first_imgWhen the 2010 brackets were announced, the old video was instantly rehashed, taking everyone back to that moment inside the DCU Center. Published on March 17, 2010 at 12:00 pm Five years ago this month, Taylor Coppenrath, Tom Brennan and T.J. Sorrentine played in the most important game of their entire lives. So the Slingbox curbs the homesickness. It connects to his cable back in Essex Junction, Vt., and transmits the local signal six hours across the Atlantic Ocean so he won’t miss moments like these.  ‘Over here it’s a little different,’ Coppenrath said. ‘Sometimes it’s a little hard to get motivated. Sometimes I have to play well personally, and sometimes I hope the team plays well. It’s a balance of numbers and team success and what’s going to happen next year. You got your agent saying, ‘Well, maybe you should put up some better numbers, but the team’s doing well, you don’t want to mess with the team’s success. So you do have a lot of things you have to think about when you’re playing for money.’ He says he’s still amazed at all the stories he hears about that night and that he should just write a book. Everyone in Vermont remembers where they were that night when the Catamounts took down the Orange.  ‘It takes a little getting used to,’ he said. ‘This year I wasn’t able to get home for Christmas at all. It’s my first year not being home at all during the season at least at one point.’ This is not to say that Sorrentine isn’t ready to move on. These days, he’s got another team to worry about. Another career to focus on.  Facebook Twitter Google+ ‘It was one of those things I will never forget,’ Sorrentine said. ‘I think it was the best moment of our lives.’ Leading Vermont to its first-ever NCAA Tournament win, the No. 13 seed Catamounts took out the No. 4 seed Orange in overtime and cemented their legacy in a state once plagued with 100 years of basketball futility. Sorrentine was Vermont’s second-leading scorer that season and a known marksman from beyond the 3-point line. And on that night in particular, he was just four steps inside half-court with his heel still grazing the paint from the green DCU logo. Without hesitation, he cocked back and drilled a shot that sent the crowd into a frenzy. Syracuse rushed to call a timeout as the Vermont sidelines erupted.  Taylor Coppenrath plugged the Slingbox into his laptop to catch a glimpse of Selection Sunday. ‘I’ll tell you what, in the last ten years of my life I’ve never once fallen down,’ Brennan said. ‘I’ve only fallen up. It’s been unbelievable you know, we win that game, we win three (America East) championships in a row and I go on ESPN, and it was remarkable! One minute and 11 seconds left to play in overtime. Vermont leading Syracuse by one, eight seconds left on the shot clock. ‘And you know what I say to them?’ Brennan said. ‘You should have been where I was sitting! I thought I was going to explode! I thought they were going to find me in pieces all over the damn coliseum!’ Five years later, Sorrentine is now an assistant coach at Brown, under Jesse Agel, an assistant on that 2005 team. When he goes on recruiting visits, the parents of prospective players often ask him what hitting that shot was like. During practice, Agel will tap his shoulder and reference it every now and then. In the basketball world, he says, sometimes you’re remembered for one moment. And reliving it every once and a while isn’t so bad. ‘I think my best basketball and my most favorite memories are when I was playing at UVM,’ Coppenrath said. ‘For no money.’ At that moment, it was clear that the Catamounts were 2005’s Cinderella, en route to victory. And at the moment when Sorrentine got the text about the rematch, it was also clear that the NCAA had a twisted sense of humor. Now, T.J. Sorrentine is positive the questions about ‘the shot’ are never going to stop. ctorr@syr.edu The former Vermont head coach from 1986-2005 guessed Villanova. His brother is a team psychologist for the Wildcats, and he could appreciate the irony there. Back five years ago when basketball meant everything. When the game was played with more zeal, when money was never an issue. Back five years ago, when shocking the college basketball world was enough gratification. Tom Brennan and his wife were on their way back to Vermont from the SEC tournament in Nashville when his son called. Comments His goal, like any other coach, is to command a high-profile program and be on top of the game he fell in love with while going to see Providence as a young kid growing up in Rhode Island. ‘And when I was on ESPN I’d say to myself ‘Yo, bro. You were 8-50 your first two years and now you’re an expert analyst go figure.’ Eventually, Coppenrath plans to come back to the states and find a coaching job. Maybe pursue teaching his area of study at Vermont. But for now, basketball in Spain is still life. And even during the toughest of times, all it takes is a trip down memory lane to put things in perspective. To remember the good old days.  Reliving ‘the shot’  But along the way there’s a passion to stop somewhere in the middle and show another group of kids what Brennan showed him back in Vermont. There’s a certain luster to the Cinderella role and a yearning within Sorrentine to get back to that moment. Now, he still keeps up with the Catamounts. He sits courtside for their home games, and Lonergan keeps him in the loop about everything that’s going on. ‘When you start getting money it just changes the game a little bit, you know?’ Coppenrath said. ‘Then, you just went out there to play to win, you know, play hard, play with your heart.’ ‘I was in California and (Agel) sent me a text that said, ‘You’ll be getting a lot of face time this week,” Sorrentine said. ‘It’s been pretty funny just seeing those highlights. It’s that matchup, you know?’ For Vermont’s leading scorer during that magical season, life is a little different now. A little harder. He spends his days playing basketball for a Spanish club and lives in Malia, Africa. He isn’t able to get home much. Living the dream A way back home Coppenrath, the leading scorer and star player, uses it as fuel to grind through trying times playing professional basketball overseas. Sorrentine, the overtime hero, uses it as recognition, as a stepladder to reach his dream career. And Brennan, the head coach, uses it to continue his euphoric run through the retired life. Sunday, it was announced that Vermont and Syracuse would play each other again, andfor these three, the game that changed everything was back in the spotlight. Though it was never forgotten, it gave them all a chance to relive what was their Cinderella story one more time. ‘He said, ‘No, Syracuse.’ And I said, ‘Syracuse got a No. 2 seed?’ He said, ‘No, you got a 16!’ And my immediate response was that I feel bad for Jimmy (Boeheim) and really bad for (current Vermont head coach) Mike Lonergan, because that was five years ago!’ For Brennan, though, it wasn’t an excuse to break out the home videos and relive the past. Admittedly, he’s never come down from that moment — he’s been on cloud nine for the last five years. It was his last win as Vermont’s head coach before stepping down following the NCAA Tournament, and ever since, he’s had the sweet life – as an analyst for ESPN, a co-host of his own radio show and, in general, as the quintessential local celebrity. Each game in college, he said, was like ‘going out to fight a war’ after hearing his coach’s pregame speeches. He felt unstoppable. Before Selection Sunday, though, it was a feeling he’d forgotten after a few years overseas. There are no riveting pregame speeches anymore. There is only the harsh reality of life in the pros. And seeing the name Syracuse plugged in next to his alma mater’s took him right back. ‘It’s the ultimate grind,’ Sorrentine said. ‘I just love being around the game and I want our kids and whoever I’m coaching to experience what I experienced. And that’s just a great feeling to experience.’  In 2005, Coppenrath was uncontainable on the court. Leading the Catamounts in scoring (25.1 points per game), rebounding (8.9) and field-goal percentage (51.7), he embodied UVM’s rise from a team that went 100 years without an NCAA Tournament bid to a conference powerhouse. A perennial double take for each higher seed looking over its shoulder come March. This March wasn’t remembrance for Brennan. This was simply affirming what he’d known all along that one win could change everything. ‘He said, ‘You’re not going to believe who you’re playing,” Brennan said. For each, it would prove to be essential for different reasons. ‘I just laughed,’ Sorrentine said. ‘That committee is a funny committee, man.’  last_img read more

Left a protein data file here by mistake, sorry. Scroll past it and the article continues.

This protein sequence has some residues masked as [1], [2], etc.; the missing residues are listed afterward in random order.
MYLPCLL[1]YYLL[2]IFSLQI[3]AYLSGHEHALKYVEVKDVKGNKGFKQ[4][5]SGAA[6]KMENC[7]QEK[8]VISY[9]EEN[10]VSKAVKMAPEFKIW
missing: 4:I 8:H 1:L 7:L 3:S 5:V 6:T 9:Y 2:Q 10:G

Camavinga has more market value than Ansu Fati and Reinier

first_imgCamavinga17Stade Rennes37.5 Palaces17San Lorenzo9 Kouassi17PSGeleven Gravenberch17Ajaxeleven Reinier18Real Madrid22.5 Ihattaren18PSVtwenty In the list there are also players who start to sound on the international scene such as Giovanni Reyna (son of the North American midfielder Claudio Reyna), who plays for Borussia Dortmund, as well as the Argentine midfielder Palacios, for whom it was rumored that Real Madrid had made an offer for it earlier this year. What is certain is their names. At just 17 years old, Eduardo Camavinga is the new diamond emerged from the inexhaustible French quarry. With meager figures (he has participated in 43 games adding up all the competitions with Stade Rennais in just over a year: he debuted on April 6, 2019), the greats of Europe have kept an eye on him with a view to making him a reinforcement Special for their respective squads: Real Madrid, Barcelona, ​​PSG and the greats of the Premier, rejoice at the thought of having him in their ranks.But not only that. Transfermarkt, the reference website in terms of market values, places it in the first place of players born in 2002 with the highest market value. Transfermarkt values ​​the young midfielder at almost 38 million euros (37.5) (2.20 million euros per year that marks your ID). He surpasses in a million and a half the second, who is the striker of Barcelona Ansu Fati (36 million). Both are condemned to become the benchmark for the teams in which they will participate in the future.The distance they keep with the third and fourth in this Transfermarkt list. They are the Brazilians Verón (Palmeiras) and Reinier (Real Madrid, although he has been playing for Castilla since his arrival at the beginning of the year). Both are valued at 22.5 million. By Reinier, the white team paid about 30 million euros to Flamengo to get their services. Until now center_img Ansu Fati17Barcelona36 Queen17B. Dortmund13.5 Market values ​​for those born in 2002 Esposito17Inter de Milan9 Veron17Palmeiras22.5 PlayerAgeEquipmentMarket value (millions of euros)last_img read more